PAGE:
On the other hand, right now the Osaka Museum of History is holding an event that goes even further in bridging the gap between fantasy and reality, by displaying recreations of amazing blades seen in anime, manga, and light novel illustrations.

Running from now until December 23, the 2D vs. Katana exhibition has teamed up master swordsmiths with over a dozen Japanese graphic designers. One of the biggest names involved is Kazuo Koike, whose manga Lone Wolf and Cub was one of the first Japanese comics to build an international fanbase. The sword of the series’ tortured protagonist, Ogami, is one of the pieces on display.

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Another artist likely to be familiar even to a non-Japanese atendees is Yoshitaka Amano. A veteran character designer whose career stretches back to the 1970s, Amano provided designs for TV anime Gatchaman and video game franchise Final Fantasy. Weaponry based off his artwork for the multimedia project Zan is being displayed as part of 2D vs. Katana.

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Despite the event’s name, the pieces aren’t all necessarily derived from traditional Japanese sword designs. For example, the Demon Sword, a product of the imagination of veteran science fiction and creature illustrator Yuji Kaida, would look just as at home in the hands of a knight as a samurai.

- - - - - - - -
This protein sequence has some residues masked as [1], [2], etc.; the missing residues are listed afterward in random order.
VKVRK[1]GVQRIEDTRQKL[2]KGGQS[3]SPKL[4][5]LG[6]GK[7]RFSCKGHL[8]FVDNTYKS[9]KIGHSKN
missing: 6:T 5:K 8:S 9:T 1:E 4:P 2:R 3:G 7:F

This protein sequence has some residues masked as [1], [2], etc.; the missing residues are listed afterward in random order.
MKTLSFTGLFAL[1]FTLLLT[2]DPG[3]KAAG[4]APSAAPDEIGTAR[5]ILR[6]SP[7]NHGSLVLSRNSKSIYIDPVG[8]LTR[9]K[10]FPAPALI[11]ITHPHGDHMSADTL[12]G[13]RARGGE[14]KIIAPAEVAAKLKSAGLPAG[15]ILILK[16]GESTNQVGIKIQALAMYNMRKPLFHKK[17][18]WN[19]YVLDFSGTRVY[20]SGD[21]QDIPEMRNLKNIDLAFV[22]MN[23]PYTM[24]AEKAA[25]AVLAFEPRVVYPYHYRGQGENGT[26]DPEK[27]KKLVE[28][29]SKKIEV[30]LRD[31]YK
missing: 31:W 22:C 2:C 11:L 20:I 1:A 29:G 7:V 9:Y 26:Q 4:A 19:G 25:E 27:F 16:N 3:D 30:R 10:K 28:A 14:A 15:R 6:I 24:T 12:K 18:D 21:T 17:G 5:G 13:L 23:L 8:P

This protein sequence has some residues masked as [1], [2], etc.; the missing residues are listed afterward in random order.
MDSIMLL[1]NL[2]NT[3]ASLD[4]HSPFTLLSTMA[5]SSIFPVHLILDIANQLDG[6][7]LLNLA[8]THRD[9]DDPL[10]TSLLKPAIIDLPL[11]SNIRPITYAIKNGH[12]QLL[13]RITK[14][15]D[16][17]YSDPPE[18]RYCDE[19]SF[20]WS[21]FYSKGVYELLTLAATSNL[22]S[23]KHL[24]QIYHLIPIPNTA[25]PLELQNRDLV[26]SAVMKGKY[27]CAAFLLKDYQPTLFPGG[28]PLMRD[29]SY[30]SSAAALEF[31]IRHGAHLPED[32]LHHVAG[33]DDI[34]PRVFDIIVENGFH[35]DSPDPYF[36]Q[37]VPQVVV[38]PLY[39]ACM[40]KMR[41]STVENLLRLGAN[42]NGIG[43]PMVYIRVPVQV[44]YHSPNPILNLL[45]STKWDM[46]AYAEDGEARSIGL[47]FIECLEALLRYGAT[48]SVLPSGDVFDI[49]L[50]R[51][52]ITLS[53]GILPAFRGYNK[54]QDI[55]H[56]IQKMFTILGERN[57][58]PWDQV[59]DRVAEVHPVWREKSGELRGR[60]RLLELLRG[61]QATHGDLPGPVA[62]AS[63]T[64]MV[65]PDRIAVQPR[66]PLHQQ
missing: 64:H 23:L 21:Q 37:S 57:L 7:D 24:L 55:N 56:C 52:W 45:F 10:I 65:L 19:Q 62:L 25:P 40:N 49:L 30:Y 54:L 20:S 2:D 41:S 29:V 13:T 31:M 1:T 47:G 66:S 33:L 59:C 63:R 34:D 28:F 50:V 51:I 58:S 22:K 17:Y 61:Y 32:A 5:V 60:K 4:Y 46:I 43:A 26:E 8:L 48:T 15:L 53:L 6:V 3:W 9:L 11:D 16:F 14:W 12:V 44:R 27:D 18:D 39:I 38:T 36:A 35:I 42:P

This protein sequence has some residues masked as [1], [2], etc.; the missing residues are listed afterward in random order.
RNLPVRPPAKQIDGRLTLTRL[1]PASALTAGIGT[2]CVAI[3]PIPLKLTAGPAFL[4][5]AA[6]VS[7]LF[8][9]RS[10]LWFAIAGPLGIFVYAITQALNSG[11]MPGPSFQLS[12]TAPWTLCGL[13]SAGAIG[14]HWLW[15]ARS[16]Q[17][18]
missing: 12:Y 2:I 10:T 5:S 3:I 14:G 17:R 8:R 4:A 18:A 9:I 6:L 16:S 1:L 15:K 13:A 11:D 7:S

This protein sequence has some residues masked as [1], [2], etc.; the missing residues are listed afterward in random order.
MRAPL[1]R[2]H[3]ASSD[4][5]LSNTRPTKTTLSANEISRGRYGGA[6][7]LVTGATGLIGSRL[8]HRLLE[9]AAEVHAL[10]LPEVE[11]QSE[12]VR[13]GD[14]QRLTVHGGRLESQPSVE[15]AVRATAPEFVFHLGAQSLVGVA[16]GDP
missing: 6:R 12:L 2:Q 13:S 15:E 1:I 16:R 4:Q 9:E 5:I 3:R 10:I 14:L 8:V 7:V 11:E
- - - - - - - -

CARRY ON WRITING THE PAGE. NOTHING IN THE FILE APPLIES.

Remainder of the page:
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Judging from online reactions, the biggest show-stopper seems to be a recreation of a drawing by Yumeji Kiriko, the manga artist of Le Chevalier D’Eon whose work has also appeared in Sega’s arcade trading card games Sangokushi Taisen and Sengoku Taisen. Since the respective settings of those three titles are 18th century France, China’s Three Kingdoms period, and Japan’s Warring States conflict, it seems like organizers could have played it safe with the sort of practical designs used by actual weapons in those eras. Instead, they decided to go with something a bit more ambitious.

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Yes, there seems to be a bouquet of flowers growing out of that sword’s hilt, and in order to stay faithful to the source material, the swordsmith incorporated it into the piece, as shown in this snapshot from early in the production process.

Likewise, losing the ludicrously long hand guard was not an option.